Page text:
This AARP survey looked at the public’s awareness and concern about health care costs that they may incur during retirement. It also sought to determine whether or not non-retired adults are currently saving to cover health care expenses in the future.
Key findings include:
- Most individuals have not taken steps to plan for health care costs in retirement. Across age groups, only about one-third (36%) have tried to estimate how much money they will need to save and have set money aside to cover these expenses in the future. Adults age 60-64 (40%) are just slightly more likely than those age 50-59 (35%) to have money set aside although these differences are not statistically significant.
- While most adults age 50-64 have given health care costs in retirement some level of thought, a smaller percentage is confident that they will be able to afford the costs. Two-thirds of respondents have thought about the costs at least somewhat but only 52% are confident they can afford the costs. In fact, less than two in ten (16%) are very confident that they can afford the costs of health care in retirement.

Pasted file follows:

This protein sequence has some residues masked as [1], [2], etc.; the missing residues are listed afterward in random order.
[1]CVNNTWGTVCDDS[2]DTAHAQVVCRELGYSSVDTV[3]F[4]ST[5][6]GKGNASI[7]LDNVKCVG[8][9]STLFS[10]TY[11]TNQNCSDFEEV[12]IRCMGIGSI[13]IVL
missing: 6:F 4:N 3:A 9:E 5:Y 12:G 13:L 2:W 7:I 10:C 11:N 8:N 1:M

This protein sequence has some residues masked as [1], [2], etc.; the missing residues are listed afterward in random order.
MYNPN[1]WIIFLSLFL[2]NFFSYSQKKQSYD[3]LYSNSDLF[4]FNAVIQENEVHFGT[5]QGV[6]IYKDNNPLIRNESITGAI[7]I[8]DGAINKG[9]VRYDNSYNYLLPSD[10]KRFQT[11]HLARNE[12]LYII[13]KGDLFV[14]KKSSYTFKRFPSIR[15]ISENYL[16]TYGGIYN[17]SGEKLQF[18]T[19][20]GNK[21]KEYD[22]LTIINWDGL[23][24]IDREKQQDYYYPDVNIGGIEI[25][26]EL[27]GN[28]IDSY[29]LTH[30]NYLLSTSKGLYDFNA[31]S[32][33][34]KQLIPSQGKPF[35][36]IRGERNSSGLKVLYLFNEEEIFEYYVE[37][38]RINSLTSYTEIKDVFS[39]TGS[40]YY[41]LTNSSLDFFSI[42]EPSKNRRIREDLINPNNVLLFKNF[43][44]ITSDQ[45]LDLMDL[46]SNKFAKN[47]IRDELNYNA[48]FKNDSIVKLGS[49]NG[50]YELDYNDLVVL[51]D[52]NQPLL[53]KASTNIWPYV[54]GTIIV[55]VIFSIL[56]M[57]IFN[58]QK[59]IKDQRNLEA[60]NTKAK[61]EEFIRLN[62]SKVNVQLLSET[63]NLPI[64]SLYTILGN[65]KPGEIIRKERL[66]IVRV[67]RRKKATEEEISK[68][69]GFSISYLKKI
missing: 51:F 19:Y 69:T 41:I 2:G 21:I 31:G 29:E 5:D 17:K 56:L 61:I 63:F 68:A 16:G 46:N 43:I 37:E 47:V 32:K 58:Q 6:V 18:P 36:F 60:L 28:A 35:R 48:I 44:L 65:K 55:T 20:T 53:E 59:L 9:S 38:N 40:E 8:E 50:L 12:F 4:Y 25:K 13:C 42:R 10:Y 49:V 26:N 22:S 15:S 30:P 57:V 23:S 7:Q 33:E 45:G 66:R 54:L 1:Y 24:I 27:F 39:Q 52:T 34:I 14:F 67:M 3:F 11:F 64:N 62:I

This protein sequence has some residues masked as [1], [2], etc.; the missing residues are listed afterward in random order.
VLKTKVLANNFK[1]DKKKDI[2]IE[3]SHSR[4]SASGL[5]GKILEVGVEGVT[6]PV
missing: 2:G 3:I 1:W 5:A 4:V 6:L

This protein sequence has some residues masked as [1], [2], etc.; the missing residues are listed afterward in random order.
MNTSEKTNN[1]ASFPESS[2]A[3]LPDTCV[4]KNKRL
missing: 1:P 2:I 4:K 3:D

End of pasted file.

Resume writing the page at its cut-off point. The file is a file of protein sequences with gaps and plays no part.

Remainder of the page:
- Estimates of the actual costs of health care in retirement vary significantly. More than four in ten adults age 50-64 (42%) believe they will need to accumulate less than $100,000 to cover out-of-pocket health care expenses during their retirement. In addition, sixteen percent believe it will cost less than $50,000 and 15% say they simply do not know.
The survey was conducted for AARP by SSRS, an independent research firm. Interviews were conducted September 18 – October 9, 2013 among a nationally representative sample of 1000 non-retired adults age 50-64. This survey has a margin of sampling error of +/- 3%.
For more information, contact Laura Skufca at (202) 434-6285.